Experts provide an important service, they provide expertise. Kathleen Hall Jamieson has argued that these experts serve as agents of “knowledge-certifying institutions.” In public interaction, scholars are expected to provide key insights into what has been established through the best methods and strongest arguments in their fields. When you are invited to a public forum, you are tasked with serving in the knowledge-certifying role.
The role of knowledge-certifying experts will only grow more important and more difficult in the coming years. Expertise is under constant scrutiny. Public culture in the United States emphasizes individuality and skepticism to the point that they have become ends in themselves: a smart person believes nothing. Scholars run counter to this skeptical impulse: they believe something.
Please bear with the following extended form sports metaphor: the hot-stove story. People talking about baseball news in the winter would gather around the hot-stove of fresh baseball news talk about winter meetings and soon-to-arrive spring training. These stories help fans prepare for the coming season by thinking about the game. Academic blogs, micropublishing platforms, and boutique magazines have a role today — they are the hot-stove of media theorizing. These are quick stories that can provide important insights that keep the collective train of thought moving, but we should be careful to distinguish our provisional thinking out loud or public explainers from our finished peer-reviewed research. When you take on the role of the knowledge-certifier, you are being asked for an expert opinion informed by a deep well of confirmed findings and coherent methods.
Data scraping and analysis tools are increasingly available and user-friendly. Quantitative and computational approaches are increasingly accessible. The boundary between public and professional will no longer be technical sophistication or production value. Scholars add value in this new blended environment by playing the role of the serious believer of the research in their area. In this sense, the scholar approaches the public from a counter-cultural position. In practical terms: read your journals, know the answers to frequently asked questions across your domain of specialty, and be ready to show your work - in this skeptical time scholars need to believe in scholarship and to explain how they know what they know.
Jamieson, Kathleen Hall. “Implications of the Demise of ‘Fact’ in Political Discourse.” Proceedings of the American Philosophical Society 159, no. 1 (March 2015): 66–84.
Value of scholarship in a skeptical society
The end quote of your post resonated with me: "read your journals, know the answers to frequently asked questions across your domain of specialty, and be ready to show your work - in this skeptical time scholars need to believe in scholarship and to explain how they know what they know." Lately I've heard a lot more scoffing at 'liberal academia' and the 'educated elite', especially in context of political conversations. It is as if research and academia are villainized for having the audacity to investigate issues as opposed to developing an opinion based on emotion and individual perception. In this polarized political climate, having facts to support a claim doesn't seem to matter much as people tend to hold on to their beliefs more ardently in the face of information that negates it. I listened to a podcast today called "The backfire effect" where people's political ideologies were challenged by fact based information while they were being monitored by an MRI. Researchers found that subjects "reacted with the same brain regions that would come online if they were responding to a physical threat." It made me wonder about the process of changing minds and how that can be accomplished if we respond to information so primitively when challenged with alternative information that has been researched and proven. While I am in total agreement that scholarships should "stay the course", so to speak, I am also interested in understanding how to use the information in a way that promotes change.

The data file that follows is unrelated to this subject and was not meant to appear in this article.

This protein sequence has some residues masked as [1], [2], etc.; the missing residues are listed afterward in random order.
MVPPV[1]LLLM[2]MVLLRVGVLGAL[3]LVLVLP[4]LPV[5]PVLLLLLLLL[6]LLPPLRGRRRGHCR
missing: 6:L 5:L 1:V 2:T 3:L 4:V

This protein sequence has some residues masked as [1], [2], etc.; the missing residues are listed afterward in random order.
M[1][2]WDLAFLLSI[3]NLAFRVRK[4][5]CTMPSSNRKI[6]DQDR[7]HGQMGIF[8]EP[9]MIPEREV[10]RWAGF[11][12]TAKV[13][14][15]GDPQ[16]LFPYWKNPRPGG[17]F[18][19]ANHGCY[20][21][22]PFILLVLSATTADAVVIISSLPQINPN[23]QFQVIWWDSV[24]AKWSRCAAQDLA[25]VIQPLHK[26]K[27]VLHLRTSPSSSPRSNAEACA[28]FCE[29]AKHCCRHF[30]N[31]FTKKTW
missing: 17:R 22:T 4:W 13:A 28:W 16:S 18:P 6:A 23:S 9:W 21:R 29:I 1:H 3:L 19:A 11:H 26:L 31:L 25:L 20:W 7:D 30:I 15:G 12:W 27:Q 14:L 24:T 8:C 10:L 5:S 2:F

A Fahrenheit 451 Moment in History
It’s interesting, Gramsci wrote about “organic intellectuals”— everyday people who are not deemed by society to be an intellectual or knowledge expert — and how they have knowledge value and speak the “truth” more so than those holding positions of “knowledge expert.” I really gravitated toward that idea with the advent of social media and how it gives voice to those organic intellectuals who create “real” content and have greater participatory parity with the media and intellectual elite in creating a more robust and accurate national discourse. With every video shared on social media about the injustices happening in our society, I felt those organic intellectuals were getting closer and closer to holding real power in influencing change for a better society. For instance, the Black Lives Matter movement’s success in influencing discourse was due to content that told the real story of what was/is happening to many Black Americans. Once people saw the injustices being served, there wasn’t much debate—as a whole, the elite intellectuals verified that content to be “true.” But now, an interesting phenomenon is happening in America. Previously-deemed knowledge experts are being devalued by those in political power and “counter organic intellectuals” are scoffing at verifiable content or facts. They are elevating a perspective that values belief systems above fact. We seem to be approaching a Fahrenheit 451 moment in history, where all prior knowledge and rational, critical thought is burned to the ground.
Jones, Steve. Antonio Gramsci. n.p.: London ; New York : Routledge, c2006., 2006.
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